— The Boy Chums in the Forest - or Hunting for Plume Birds in the Florida Everglades • Wilmer M. Ely

... been as Sanscrit to the Rector of Carlingford; and the only resource he had was to make in his own mind certain half-pitying, half-affectionate remarks upon the inexplicable weakness of women, and to pick up the stocking which his wife was darning, and finally to stroke her hair, which was still as pretty and soft and brown as it had been ten years ago. Under such circumstances a man does not object to feel himself on a platform of moral superiority. He even began to pet her a little, with a pleasant ...
— The Perpetual Curate • Mrs [Margaret] Oliphant

... with his eye the distance separating the swimmer from his goal and preparing for a mighty throw of the buoy he noted that the other's stroke was fast weakening. ...
— Boy Scouts in the North Sea - The Mystery of a Sub • G. Harvey Ralphson

... exhilarated demonstration of which, one must keep one's head and not lose one's way. To cultivate an adequate intelligence for them and to make that sense operative is positively to find a charm in any produced ambiguity of appearance that is not by the same stroke, and all helplessly, an ambiguity of sense. To project imaginatively, for my hero, a relation that has nothing to do with the matter (the matter of my subject) but has everything to do with the manner (the manner of my presentation of the same) and yet to treat it, at close quarters ...
— The Ambassadors • Henry James

... and enthusiasm itself is healthful. Walking may also do so, if the walk has an object, as in mountain-climbing, when often the artistic feelings may be enlisted in the sport. Working out an ideal stroke in rowing, perfecting one's game in polo or ...
— How to Live - Rules for Healthful Living Based on Modern Science • Irving Fisher and Eugene Fisk

... Hargrave got a note from Mrs. Farmingham, a line scrawled on her card to say that she would call for him at three o'clock. Her carriage was before the door on the stroke of the hour, and she explained that the money to redeem the jewels had arrived. The Credit Lyonnais had sent it over from Paris. She seemed a bit puzzled about it. She had telegraphed the Credit Lyonnais yesterday to send her eighteen thousand ...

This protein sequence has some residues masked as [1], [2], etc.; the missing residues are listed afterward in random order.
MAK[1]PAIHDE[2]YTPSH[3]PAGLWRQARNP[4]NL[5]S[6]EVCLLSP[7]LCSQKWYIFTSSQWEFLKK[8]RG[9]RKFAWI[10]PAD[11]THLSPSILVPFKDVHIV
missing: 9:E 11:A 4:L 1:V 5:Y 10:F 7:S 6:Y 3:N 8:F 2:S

— The Sleuth of St. James's Square • Melville Davisson Post

... evening he invites his friends to supper at the village Rimlich, near Wittenberg. After the supper, he addresses his companions in a speech of intense and pathetic remorse, praying that God will save his soul though his body is forfeit to the devil. He tells them that at the stroke of twelve the demon will come to fetch him. He begs them to go quietly to bed, and not to be alarmed if they hear a great uproar. At midnight a mighty wind sweeps over the house, and a terrible hissing is heard as of innumerable serpents. ...
— The Faust-Legend and Goethe's 'Faust' • H. B. Cotterill

... judicious lady looked very intelligent, but said nothing more. She sat down and began to stroke Annie's brown, dishevelled hair. But instead of showing very great sympathy for her niece, she had an unusually complacent expression. Gregory had a strong but discreet ...
— Opening a Chestnut Burr • Edward Payson Roe

... to come against Rire-pour-tout singly, in succession. Our drums rolled the pas de charge, and their cymbals clashed; they shouted 'Fantasia!' and the first Arab rode at him. Rire-pour-tout sat like a rock, and lunge went his steel through the Bedouin's lung, before you could cry hola!—a death-stroke, of course; Rire-pour-tout always killed: that was his perfect science. Another and another and another came, just as fast as the blood flowed. You know what the Arabs are—vous autres? How they wheel and swerve and fight ...
— Under Two Flags • Ouida [Louise de la Ramee]

... triumvirate, of which the city has most reason to feel proud. The painting in the Palace of Justice was regarded as one of the happiest efforts of his pencil, and was not the less remarkable for having been executed with his left hand, after a paralytic stroke had deprived him of the use ...
— Architectural Antiquities of Normandy • John Sell Cotman

... possible that the Spanish general, even so early as the period of his residence at San Miguel, may have meditated some daring stroke, some effective coup-de-main, which, like that of Cortes, when he carried off the Aztec monarch to his quarters, might strike terror into the hearts of the people, and at once decide the fortunes of the day. It is more probable, however, that he now ...
— The History Of The Conquest Of Peru • William H. Prescott